Opportunity Through Innovation
Mediterranean Seabass (Dicentrarchus labrax) has been highly regarded as a table fish in Europe for many years and in recent years has gained a consistent following in the USA, mostly as a fine dining whole or butterflied fish preparation. The fish also known by its Italian name “Branzino” has been featured in dozens of recipes and mentions on the Food Network, which in turn has rapidly increased its name recognition.
Western Edge has partnered with an aquaculture and processing operation farming in the Mediterranean Sea to bring a frozen fillet option for food service. The addition of IVP fillets to the marketplace adds both convenience and lower cost aspects to what has so far been only a very “high-end” fish. We are working to make Mediterranean Sea Bass a practical and viable option for menus with consistent portion control, stable pricing, and continuous supply that can only be achieved in the frozen supply chain.
An Approachable Exotic
With Branzino now available in frozen fillet form, it makes it easy for retail consumers to take home and prepare this high end restaurant species for their dinner tables. The price per pound on frozen is much more reasonable, and the clock won’t be ticking on the shelf life of the fish. There is a simple ingredient recipe on the bag that will promote cooking success, which will create repeat sales. This will especially appeal to millennials looking to prepare something “different” or “exotic” to post on social media. Our product is also 4 Star BAP and Global G.A.P. certified for buyers concerned with good aquaculture practices.
Branzino fills a need for foodservice and retailers as a premium species with comparable affordability to halibut, mahi, tuna, barramundi, and others. Areas that are most conducive to seafood should already have some knowledge and following of this species in fresh form, but can realize the benefits of its convenience in frozen fillet form.
Is Frozen Fresher Than Fresh?
This species has always been a product that was brought in fresh, typically in whole or butterflied form. Off the knife pricing is historically in the low to mid teens per pound. Bringing Branzino in frozen fillet form saves $4 to $5 per pound in cost off the knife, as well as savings in freight costs. Air freight is necessary to ship fresh whole round Branzino in, as in fresh form it only has approximately a 14 day shelf life, and air freight is far from cheap.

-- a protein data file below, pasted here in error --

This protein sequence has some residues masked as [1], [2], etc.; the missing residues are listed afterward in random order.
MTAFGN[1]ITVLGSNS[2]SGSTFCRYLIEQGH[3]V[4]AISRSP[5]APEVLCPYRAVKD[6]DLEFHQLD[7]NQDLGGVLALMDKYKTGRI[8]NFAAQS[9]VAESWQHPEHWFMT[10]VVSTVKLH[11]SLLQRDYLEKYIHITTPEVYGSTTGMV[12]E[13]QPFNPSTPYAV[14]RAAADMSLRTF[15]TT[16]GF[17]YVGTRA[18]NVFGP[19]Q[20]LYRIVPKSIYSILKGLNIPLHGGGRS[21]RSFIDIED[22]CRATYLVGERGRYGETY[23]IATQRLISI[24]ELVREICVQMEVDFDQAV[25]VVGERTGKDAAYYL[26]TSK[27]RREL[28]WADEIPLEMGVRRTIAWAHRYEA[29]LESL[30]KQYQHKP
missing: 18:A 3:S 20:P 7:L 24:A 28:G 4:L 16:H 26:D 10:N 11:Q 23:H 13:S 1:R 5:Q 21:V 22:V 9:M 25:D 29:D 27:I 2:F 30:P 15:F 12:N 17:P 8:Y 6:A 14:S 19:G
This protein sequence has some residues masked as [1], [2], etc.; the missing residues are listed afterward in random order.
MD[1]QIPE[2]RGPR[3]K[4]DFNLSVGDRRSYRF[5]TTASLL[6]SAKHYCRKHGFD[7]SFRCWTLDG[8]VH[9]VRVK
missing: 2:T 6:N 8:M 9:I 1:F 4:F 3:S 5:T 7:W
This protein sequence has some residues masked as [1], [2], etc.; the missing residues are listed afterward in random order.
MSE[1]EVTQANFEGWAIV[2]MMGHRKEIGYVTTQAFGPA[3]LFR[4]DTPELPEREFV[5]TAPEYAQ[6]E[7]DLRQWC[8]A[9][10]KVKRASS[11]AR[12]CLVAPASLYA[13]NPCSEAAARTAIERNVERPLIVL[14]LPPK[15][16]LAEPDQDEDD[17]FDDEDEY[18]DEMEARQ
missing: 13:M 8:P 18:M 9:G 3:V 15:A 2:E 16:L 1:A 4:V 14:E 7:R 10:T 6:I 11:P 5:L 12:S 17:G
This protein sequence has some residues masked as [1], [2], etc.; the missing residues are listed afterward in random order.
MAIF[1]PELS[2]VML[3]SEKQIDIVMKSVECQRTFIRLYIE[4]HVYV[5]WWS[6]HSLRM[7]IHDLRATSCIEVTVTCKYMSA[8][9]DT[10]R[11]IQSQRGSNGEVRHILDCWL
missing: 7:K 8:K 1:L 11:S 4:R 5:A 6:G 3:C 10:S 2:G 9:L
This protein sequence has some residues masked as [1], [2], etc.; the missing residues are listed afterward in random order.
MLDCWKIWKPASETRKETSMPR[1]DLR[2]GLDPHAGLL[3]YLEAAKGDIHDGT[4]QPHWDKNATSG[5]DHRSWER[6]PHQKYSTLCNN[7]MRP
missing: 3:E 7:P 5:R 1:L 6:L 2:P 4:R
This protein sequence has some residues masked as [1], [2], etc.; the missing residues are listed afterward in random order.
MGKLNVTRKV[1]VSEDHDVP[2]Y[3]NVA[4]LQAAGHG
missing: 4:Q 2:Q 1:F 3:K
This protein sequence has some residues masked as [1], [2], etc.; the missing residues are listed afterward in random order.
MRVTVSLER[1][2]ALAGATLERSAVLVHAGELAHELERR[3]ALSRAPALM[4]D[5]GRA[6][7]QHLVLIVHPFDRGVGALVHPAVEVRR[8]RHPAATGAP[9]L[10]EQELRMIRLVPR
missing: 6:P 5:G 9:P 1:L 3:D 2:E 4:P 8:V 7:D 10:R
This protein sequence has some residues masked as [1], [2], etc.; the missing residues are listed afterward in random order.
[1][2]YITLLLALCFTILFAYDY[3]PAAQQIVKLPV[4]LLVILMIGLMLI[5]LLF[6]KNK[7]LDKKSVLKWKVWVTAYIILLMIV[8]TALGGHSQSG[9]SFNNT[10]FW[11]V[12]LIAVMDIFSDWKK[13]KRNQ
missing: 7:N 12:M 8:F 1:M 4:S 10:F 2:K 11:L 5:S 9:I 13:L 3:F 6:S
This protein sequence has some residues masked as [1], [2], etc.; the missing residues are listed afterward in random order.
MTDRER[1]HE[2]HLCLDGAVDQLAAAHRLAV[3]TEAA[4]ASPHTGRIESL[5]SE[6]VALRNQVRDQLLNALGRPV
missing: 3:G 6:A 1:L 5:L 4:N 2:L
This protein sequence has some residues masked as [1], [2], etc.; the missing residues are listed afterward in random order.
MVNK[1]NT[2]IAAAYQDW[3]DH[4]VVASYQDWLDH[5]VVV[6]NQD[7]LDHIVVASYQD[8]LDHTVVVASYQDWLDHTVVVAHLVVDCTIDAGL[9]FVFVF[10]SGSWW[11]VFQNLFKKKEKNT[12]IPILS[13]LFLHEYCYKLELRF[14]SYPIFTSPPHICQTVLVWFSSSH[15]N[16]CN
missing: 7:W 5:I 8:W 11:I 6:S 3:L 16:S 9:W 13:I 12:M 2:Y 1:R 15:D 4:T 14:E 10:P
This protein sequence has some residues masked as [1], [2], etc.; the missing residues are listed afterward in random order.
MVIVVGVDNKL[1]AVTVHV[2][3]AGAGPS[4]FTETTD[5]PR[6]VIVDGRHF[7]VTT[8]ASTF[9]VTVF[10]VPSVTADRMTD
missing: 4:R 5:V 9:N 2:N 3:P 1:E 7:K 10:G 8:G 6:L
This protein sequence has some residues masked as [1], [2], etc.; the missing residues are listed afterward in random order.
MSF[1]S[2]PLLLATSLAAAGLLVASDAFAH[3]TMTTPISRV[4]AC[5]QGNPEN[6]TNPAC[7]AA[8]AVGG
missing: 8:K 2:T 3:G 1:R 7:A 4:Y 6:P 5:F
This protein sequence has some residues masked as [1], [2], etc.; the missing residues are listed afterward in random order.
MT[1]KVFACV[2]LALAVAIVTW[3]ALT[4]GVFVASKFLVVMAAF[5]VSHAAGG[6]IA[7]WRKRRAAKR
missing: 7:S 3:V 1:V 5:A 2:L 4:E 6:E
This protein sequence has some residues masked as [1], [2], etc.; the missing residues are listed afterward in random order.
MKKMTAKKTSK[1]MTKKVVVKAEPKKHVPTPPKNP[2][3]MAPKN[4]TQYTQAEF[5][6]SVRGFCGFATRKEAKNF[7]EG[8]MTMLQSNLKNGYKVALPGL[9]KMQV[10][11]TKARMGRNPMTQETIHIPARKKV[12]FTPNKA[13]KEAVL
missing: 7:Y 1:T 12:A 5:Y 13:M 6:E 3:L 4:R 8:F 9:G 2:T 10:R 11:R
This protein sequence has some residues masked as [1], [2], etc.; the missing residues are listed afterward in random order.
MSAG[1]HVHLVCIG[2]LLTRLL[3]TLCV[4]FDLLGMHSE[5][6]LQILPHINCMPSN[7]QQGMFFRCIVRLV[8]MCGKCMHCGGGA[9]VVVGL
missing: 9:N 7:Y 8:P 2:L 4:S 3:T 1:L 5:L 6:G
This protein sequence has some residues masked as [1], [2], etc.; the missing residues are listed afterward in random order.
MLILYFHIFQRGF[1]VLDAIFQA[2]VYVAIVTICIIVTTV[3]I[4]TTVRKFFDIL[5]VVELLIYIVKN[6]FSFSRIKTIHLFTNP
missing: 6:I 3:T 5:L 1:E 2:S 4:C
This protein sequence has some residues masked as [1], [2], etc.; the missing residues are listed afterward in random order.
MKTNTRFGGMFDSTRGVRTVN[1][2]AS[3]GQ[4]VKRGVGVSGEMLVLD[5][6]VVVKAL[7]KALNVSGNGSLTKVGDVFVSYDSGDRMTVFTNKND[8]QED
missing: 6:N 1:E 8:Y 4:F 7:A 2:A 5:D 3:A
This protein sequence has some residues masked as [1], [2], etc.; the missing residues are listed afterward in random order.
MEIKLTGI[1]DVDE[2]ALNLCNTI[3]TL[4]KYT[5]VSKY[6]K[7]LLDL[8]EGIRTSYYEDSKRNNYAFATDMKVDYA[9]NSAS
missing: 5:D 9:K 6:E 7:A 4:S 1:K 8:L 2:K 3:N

Frozen Branzino has a much longer shelf life, less onsite labor to prepare the fish, and larger scheduled production with less risk. The time it takes to harvest, process, and freeze the Branzino is less than 2 hours, so from a food safety perspective frozen has much less time to oxidize and deteriorate in comparison to fresh.
Chilean Sea Bass is a great example of a high end fish that transitioned into frozen, as it is one of the most popular species in high end restaurants, and has successfully transitioned into a mainly frozen product accepted as a refreshed item. Branzino is a farm raised species, making it available year round, and it freezes very well, so it can easily be used as a refreshed item.
Mediterranean Sea Bass or Branzino?
They are one in the same, but it seems that different areas like to call it different things based on what it is known as locally. All of our packaging carries both names so that there is no issue with the namesake.
Mediterranean Sea Bass may do better with consumers that are familiar with the Chilean Sea Bass name, whereas Branzino will be more familiar with those who frequent white table cloth establishments or are considered “foodies”.
Fillets, Retail Bags (12oz/10oz.)
Sea Bass, Branzino, Bronzino, Bronzini, Mediterranean, Turkey, Italy, Spain